Lichen planus is an autoimmune, chronic and inflammatory skin condition which affects both the skin and the mucosal surfaces. There are several types of lichen planus - some of them affect only the skin, some affect the mouth (like your gums and cheeks), some affect the nails, and some can be in reaction to either a drug that you have taken or some can occur with no underlying reason at all. Some people even get oral lichen planus because of certain fillings and metals present in their oral cavity. There have been instances of people getting lichen planus due to their use of Ayurvedic medications which they are allergic to. And while it is not considered a very serious skin disease, lichen planus can be painful and itchy to deal with. The best course of action to help deal with it is to get yourself examined by a professional, and we can help you get started on that.
- Potential triggers of lichen planus
- What is lichen planus?
- What does lichen planus look like?
- How is lichen planus diagnosed by a professional?
- What are the treatment options available for lichen planus?
- Expert recommendations for dealing with lichen planus
- FAQs about lichen planus
Potential triggers of lichen planus
The reason why we are touching upon potential triggers of lichen planus and not determining its causes is that science is still limited in this issue. And as seen above, factors like stress and medications (like quinine or quinidine) cannot be monitored by patients directly, which is why it can get tricky to pinpoint the exact cause of developing this condition. Having said that, our in-house expert Dr. Sravya C. Tipirneni, shed some much-needed light on the condition and how to deal with it.
What is lichen planus?
Dr. Tipirneni revealed, “So everyone wonders what really is lichen planus and what causes it. It is a complicated theory and there is no one right answer to date. There are multiple factors involved, but to be very precise - lichen planus is a T-cell mediated, autoimmune disorder in which certain cells attack a protein in the skin and the mucosa.” It is non-infectious in nature and needs clinical intervention to get rid of. The treatment may result in visible brown and grey spots and is more noticeable on darker skin tones. They may take a few months or longer than a year to fade.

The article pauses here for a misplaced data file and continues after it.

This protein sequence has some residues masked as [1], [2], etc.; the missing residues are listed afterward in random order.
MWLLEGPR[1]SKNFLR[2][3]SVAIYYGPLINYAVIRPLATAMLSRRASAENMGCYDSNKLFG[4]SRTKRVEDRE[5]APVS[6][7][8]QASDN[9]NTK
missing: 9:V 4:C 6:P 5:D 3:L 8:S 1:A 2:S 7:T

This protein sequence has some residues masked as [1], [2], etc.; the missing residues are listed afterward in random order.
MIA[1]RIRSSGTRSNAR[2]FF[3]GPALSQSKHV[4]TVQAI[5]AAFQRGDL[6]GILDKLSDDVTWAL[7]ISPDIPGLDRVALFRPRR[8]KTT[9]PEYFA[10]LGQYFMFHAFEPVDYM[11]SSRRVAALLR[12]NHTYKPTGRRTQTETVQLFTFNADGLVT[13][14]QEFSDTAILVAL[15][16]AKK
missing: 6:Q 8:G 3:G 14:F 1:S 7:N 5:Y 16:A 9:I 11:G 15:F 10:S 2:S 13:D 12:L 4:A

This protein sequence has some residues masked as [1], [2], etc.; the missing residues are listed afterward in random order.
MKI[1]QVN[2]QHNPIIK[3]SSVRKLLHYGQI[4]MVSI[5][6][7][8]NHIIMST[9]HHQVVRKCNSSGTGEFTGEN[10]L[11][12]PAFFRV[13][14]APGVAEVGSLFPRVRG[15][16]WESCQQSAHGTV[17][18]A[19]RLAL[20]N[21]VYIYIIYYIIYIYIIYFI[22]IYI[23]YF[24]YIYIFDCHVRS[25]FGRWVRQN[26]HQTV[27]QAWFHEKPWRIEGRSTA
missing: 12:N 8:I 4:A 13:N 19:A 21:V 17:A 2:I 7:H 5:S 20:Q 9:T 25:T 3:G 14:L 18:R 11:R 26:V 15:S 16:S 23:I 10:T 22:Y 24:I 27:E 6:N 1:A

What does lichen planus look like?
In terms of how you can identify lichen planus, Dr. Tipirneni revealed, “Once a person is affected, what we see them complain about the most in the OPD is numerous, itchy, and small lesions on the body. This is the usual presentation of the condition of lichen planus. The skin condition presents itself in the form of shiny, purplish papules that are polygonal in shape. They are flat-topped and feel firm on palpation. These lesions have thin and lacy white lines crossing the surface which can be seen with a lens.”
The official term used by medical professionals for the white streaks on the lesions is Wickham’s Striae and can vary in number depending on the patient. The colour of these lesions in each patient depends on their skin type. The newer ones have a purple or violet hue, but on the palms and the soles, they look yellowish-brown.
How is lichen planus diagnosed by a professional?
The gold standard for confirming lichen planus is a physical examination. An experienced dermatologist can look at the lesions and confirm that it is a case of lichen planus. Further confirmation can be done with a skin biopsy to confirm the condition - there are typical features which you can see on a histopathological examination. There is also something called immunofluorescent staining which may also reveal deposits of immunoglobulins in the slide. The condition can be confused with other issues like drug eruptions or psoriatic lesions; it could also be an allergic rash and be multiple other things depending on what type of lichen planus is it. So, once a medical professional takes a closer look at it, they can present with the differential diagnosis for the same.